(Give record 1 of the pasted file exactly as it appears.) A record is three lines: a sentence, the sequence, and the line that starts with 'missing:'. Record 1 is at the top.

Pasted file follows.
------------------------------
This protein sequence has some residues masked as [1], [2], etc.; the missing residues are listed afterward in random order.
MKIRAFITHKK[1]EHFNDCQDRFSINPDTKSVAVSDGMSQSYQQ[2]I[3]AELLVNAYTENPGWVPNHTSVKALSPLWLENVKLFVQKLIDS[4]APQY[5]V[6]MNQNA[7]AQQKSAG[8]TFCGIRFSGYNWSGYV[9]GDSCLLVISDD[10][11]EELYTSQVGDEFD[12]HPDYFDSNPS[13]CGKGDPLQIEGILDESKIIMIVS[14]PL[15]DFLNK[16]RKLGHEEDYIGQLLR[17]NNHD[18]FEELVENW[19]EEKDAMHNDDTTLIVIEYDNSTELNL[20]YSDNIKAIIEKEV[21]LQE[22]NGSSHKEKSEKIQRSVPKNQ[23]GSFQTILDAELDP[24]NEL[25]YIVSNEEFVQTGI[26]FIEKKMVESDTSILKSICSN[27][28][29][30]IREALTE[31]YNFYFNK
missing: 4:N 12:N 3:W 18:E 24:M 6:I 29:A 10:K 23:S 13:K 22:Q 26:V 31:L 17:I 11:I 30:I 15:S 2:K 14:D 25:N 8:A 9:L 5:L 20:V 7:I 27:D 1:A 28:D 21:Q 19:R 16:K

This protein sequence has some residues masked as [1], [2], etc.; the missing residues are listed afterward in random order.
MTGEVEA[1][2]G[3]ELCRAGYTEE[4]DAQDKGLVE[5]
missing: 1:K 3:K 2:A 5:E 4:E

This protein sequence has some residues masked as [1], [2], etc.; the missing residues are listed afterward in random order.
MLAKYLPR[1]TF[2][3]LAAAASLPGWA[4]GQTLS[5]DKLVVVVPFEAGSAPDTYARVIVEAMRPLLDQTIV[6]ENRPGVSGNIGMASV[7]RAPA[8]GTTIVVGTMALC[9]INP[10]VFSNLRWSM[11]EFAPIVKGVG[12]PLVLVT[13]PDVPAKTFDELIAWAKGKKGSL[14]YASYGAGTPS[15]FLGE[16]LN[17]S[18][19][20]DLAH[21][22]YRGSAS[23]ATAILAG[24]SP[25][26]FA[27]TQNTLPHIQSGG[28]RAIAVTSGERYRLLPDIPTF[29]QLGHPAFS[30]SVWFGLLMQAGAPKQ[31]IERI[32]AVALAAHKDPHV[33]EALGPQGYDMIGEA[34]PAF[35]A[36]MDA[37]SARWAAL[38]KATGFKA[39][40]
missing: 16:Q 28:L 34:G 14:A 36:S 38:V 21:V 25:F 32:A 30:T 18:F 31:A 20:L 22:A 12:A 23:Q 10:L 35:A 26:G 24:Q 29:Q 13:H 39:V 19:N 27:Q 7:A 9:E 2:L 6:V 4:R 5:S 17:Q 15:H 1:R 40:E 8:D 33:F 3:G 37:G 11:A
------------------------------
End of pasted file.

This protein sequence has some residues masked as [1], [2], etc.; the missing residues are listed afterward in random order.
MKIRAFITHKK[1]EHFNDCQDRFSINPDTKSVAVSDGMSQSYQQ[2]I[3]AELLVNAYTENPGWVPNHTSVKALSPLWLENVKLFVQKLIDS[4]APQY[5]V[6]MNQNA[7]AQQKSAG[8]TFCGIRFSGYNWSGYV[9]GDSCLLVISDD[10][11]EELYTSQVGDEFD[12]HPDYFDSNPS[13]CGKGDPLQIEGILDESKIIMIVS[14]PL[15]DFLNK[16]RKLGHEEDYIGQLLR[17]NNHD[18]FEELVENW[19]EEKDAMHNDDTTLIVIEYDNSTELNL[20]YSDNIKAIIEKEV[21]LQE[22]NGSSHKEKSEKIQRSVPKNQ[23]GSFQTILDAELDP[24]NEL[25]YIVSNEEFVQTGI[26]FIEKKMVESDTSILKSICSN[27][28][29][30]IREALTE[31]YNFYFNK
missing: 4:N 12:N 3:W 18:E 24:M 6:I 29:A 10:K 23:S 13:K 22:Q 26:V 31:L 17:I 11:I 30:I 15:S 2:K 14:D 25:N 8:A 9:L 5:L 20:V 7:I 27:D 1:A 28:D 21:Q 19:R 16:K